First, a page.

”I think the concern at this time for the administration should just be sending a message to US citizens that if you travel to Cabo, Mexico with other US citizens and you are harmed on video, that as long as the people who perpetrated the crime return back to the US, that they’re not going to be held accountable for what they did.”
Sue-Ann also said that Shanquella’s family is “deeply disappointed” that the US won’t file charges and pursue the case here.
”They’re concerned obviously about the red flags and the lack of transparency in the investigation, but they’re not deterred,” the attorney said.
“There’s still a path to justice and the family recognizes that.”
When reached for comment on Monday, the FBI pointed The U.S. Sun to a previous press release about the agency meeting with Shanquella’s family.
It said in part: “As in any case, the government is prepared to review and examine new information related to the investigation should it become available.”
‘LEVEL OF URGENCY’
Sue-Ann said that Shanquella’s family is planning to return to Washington, D.C. on May 19, 2023, which will mark the 200th day since Shanquella’s death.
There, the team of lawyers and family members will again demand diplomatic intervention.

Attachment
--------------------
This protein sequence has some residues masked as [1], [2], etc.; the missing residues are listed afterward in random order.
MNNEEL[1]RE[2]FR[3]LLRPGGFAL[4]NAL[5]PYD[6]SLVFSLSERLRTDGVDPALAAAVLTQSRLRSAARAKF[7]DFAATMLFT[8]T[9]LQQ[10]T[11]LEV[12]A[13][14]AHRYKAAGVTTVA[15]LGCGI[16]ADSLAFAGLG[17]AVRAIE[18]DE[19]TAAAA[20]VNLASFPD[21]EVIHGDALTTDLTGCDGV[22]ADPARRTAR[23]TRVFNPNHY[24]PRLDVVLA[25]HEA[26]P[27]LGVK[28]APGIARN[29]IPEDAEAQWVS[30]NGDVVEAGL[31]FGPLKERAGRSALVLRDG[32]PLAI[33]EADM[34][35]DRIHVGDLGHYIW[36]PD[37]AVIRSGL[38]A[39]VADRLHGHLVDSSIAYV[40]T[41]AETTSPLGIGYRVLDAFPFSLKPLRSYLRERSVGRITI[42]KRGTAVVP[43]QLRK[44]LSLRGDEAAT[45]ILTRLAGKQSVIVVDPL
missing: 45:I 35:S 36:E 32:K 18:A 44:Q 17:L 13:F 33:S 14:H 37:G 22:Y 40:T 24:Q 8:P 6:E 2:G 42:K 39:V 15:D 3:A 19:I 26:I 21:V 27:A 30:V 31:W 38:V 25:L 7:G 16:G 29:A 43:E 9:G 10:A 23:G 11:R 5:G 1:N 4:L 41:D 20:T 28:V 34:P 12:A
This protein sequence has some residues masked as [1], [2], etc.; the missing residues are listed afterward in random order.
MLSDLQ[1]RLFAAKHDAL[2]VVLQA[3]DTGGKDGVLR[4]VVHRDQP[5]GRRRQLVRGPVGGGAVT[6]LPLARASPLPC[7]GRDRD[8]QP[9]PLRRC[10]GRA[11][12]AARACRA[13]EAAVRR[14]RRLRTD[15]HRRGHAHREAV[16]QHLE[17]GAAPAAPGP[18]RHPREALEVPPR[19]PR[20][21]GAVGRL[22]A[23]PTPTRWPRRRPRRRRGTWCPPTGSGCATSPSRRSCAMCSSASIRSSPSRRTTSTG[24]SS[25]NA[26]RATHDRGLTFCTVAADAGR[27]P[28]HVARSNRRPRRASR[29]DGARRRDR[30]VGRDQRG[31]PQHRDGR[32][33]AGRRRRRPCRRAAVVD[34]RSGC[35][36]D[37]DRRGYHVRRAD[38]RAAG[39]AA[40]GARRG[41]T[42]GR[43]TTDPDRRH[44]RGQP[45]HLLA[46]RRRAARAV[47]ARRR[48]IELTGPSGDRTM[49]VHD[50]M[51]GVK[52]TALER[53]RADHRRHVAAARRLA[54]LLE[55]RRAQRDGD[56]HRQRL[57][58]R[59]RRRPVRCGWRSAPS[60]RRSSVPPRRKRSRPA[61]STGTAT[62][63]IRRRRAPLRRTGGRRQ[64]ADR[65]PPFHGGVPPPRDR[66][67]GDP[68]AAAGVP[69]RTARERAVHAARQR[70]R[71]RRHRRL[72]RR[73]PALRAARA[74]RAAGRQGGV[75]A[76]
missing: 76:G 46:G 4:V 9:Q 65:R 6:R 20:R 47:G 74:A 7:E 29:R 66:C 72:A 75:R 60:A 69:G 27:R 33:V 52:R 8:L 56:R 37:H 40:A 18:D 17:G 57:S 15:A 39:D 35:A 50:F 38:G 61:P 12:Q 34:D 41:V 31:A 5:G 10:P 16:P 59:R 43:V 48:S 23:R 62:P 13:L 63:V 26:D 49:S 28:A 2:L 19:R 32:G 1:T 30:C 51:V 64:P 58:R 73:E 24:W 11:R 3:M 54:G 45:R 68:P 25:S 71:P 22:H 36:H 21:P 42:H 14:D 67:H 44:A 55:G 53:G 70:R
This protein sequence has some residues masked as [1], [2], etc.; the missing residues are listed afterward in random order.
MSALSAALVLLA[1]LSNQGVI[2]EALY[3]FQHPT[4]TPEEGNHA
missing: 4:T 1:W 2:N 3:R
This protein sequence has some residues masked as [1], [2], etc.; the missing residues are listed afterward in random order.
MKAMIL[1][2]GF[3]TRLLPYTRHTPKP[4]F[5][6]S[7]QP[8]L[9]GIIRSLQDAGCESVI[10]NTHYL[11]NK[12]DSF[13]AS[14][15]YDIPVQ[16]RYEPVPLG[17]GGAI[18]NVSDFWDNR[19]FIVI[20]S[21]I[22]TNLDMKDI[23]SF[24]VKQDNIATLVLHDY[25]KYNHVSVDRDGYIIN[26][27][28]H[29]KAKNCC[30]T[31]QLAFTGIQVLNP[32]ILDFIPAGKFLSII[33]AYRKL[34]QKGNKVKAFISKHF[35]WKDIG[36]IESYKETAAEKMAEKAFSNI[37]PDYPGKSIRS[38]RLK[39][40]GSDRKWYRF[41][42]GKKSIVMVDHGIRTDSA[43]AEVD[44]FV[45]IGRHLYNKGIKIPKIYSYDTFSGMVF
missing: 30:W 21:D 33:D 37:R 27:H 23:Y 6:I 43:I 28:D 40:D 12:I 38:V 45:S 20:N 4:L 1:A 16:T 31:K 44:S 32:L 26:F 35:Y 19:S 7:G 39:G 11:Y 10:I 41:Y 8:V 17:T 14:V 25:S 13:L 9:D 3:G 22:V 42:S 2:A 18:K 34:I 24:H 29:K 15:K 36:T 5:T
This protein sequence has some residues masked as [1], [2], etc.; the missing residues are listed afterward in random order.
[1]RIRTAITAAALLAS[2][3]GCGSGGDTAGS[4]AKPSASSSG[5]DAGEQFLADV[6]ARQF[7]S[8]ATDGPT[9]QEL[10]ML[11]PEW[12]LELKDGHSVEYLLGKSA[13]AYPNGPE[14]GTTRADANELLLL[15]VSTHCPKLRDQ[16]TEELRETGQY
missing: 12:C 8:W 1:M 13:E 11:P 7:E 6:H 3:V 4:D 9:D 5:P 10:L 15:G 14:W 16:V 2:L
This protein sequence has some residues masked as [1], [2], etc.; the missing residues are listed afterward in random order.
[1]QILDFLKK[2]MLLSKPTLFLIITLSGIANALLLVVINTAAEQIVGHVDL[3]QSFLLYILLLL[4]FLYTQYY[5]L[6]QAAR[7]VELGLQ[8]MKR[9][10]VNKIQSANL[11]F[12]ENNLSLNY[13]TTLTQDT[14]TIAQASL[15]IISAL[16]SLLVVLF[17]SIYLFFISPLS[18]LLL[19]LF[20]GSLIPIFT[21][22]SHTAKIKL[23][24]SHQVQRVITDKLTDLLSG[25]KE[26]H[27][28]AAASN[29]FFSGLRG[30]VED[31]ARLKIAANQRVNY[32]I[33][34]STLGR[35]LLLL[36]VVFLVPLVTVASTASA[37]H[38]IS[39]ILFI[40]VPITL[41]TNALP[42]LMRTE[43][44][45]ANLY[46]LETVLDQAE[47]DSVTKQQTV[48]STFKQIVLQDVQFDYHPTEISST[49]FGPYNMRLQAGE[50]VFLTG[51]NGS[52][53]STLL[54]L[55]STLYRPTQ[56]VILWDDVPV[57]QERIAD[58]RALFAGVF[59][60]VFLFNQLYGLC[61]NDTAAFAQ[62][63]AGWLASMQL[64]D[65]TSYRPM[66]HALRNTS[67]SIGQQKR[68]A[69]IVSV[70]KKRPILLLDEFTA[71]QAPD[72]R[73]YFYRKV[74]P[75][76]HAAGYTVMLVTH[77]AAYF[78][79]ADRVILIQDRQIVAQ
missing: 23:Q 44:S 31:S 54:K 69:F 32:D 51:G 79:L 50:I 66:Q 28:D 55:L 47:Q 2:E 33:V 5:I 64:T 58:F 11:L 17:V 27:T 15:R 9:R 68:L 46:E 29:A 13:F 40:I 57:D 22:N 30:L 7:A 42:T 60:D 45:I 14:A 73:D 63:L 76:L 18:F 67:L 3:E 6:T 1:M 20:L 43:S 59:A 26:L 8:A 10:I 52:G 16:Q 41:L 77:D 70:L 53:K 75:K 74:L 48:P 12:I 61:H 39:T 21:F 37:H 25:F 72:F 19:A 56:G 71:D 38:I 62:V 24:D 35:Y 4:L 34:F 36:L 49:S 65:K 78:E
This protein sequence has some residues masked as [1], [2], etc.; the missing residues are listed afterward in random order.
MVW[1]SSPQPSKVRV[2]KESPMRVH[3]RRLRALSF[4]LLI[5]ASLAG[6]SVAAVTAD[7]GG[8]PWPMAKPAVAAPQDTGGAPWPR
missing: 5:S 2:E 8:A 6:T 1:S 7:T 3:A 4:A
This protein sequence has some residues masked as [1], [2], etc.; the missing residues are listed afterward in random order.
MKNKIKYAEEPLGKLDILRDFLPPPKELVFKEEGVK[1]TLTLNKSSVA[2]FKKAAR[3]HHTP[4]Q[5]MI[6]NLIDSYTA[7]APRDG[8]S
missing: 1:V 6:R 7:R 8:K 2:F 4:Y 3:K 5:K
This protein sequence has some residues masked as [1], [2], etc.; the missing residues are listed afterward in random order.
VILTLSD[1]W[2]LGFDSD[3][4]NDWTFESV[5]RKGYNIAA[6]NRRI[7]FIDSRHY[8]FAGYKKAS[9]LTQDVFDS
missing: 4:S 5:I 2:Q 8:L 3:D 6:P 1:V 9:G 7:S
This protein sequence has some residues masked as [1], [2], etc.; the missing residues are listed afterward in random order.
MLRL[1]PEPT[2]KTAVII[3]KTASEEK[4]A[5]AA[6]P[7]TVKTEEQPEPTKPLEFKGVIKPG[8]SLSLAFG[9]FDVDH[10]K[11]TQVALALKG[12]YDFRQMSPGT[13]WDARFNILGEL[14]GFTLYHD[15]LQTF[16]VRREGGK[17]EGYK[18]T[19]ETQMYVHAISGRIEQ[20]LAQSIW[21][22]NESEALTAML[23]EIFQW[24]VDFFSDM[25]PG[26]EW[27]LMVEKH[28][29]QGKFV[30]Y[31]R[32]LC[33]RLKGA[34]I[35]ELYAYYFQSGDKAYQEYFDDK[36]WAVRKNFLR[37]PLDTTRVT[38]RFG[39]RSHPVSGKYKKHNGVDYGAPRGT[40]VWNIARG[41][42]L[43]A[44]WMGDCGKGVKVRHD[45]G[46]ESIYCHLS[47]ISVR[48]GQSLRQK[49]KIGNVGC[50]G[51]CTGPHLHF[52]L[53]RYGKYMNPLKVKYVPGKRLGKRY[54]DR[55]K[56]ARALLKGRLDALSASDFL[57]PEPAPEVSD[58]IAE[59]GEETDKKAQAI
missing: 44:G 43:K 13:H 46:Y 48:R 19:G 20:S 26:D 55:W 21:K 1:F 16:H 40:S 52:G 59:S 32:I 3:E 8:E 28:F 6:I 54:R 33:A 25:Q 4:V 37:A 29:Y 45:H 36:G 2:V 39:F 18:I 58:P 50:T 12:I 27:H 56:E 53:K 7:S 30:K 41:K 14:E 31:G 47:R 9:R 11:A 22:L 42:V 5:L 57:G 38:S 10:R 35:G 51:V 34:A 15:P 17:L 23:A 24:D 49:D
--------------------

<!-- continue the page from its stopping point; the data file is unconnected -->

“There should be a level of urgency, a level of prioritization by the US authorities that just isn’t there yet,” Sue-Ann said.
“We all saw what happened on the video and we are demanding that US authorities step in and prioritize the case and allow the extradition process to flow, allow Mexican authorities to prosecute the person they’ve identified as the aggressor in Mexican courts.”
Despite the setback, the family isn’t going to stop pushing for answers in the case.
“We’re still encouraging and grateful for all the platforms that are still saying Shanquella’s name and not giving up on the case because we’re not giving up on it,” Sue-Ann said.
Sue-Ann recently traveled to Mexico to check in on the status of the case and advocate for the Robinson family after sending a letter to the White House in March demanding diplomatic intervention.
She shared that the investigation into Shanquella’s death has been completed in Mexico and that an extradition packet was handed to the US government.
She and Shanquella’s family continue to plead with US officials for action in the case, which has been deemed femicide – a term used by Mexican police to describe the homicide of a woman on account of her gender.
The lawyer called the trip a “fact-finding mission” in the letter to the White House, which was obtained by The U.S. Sun.
“It was a surreal experience in the sense that I’ve been an attorney for almost 17 years. I’m a former prosecutor, criminal defense attorney,” Sue-Anne said.
“I have never had to physically go to another country to investigate on behalf of any family.
“So it was unreal in that regard because the lengths that this family has had to go through while trying to grieve a loved one, but also seek justice on behalf of the loved one at the same time … it’s a very heavy burden.
“I always say that I’m amazed at how they’ve put their shoulder to the plow to really push this forward.”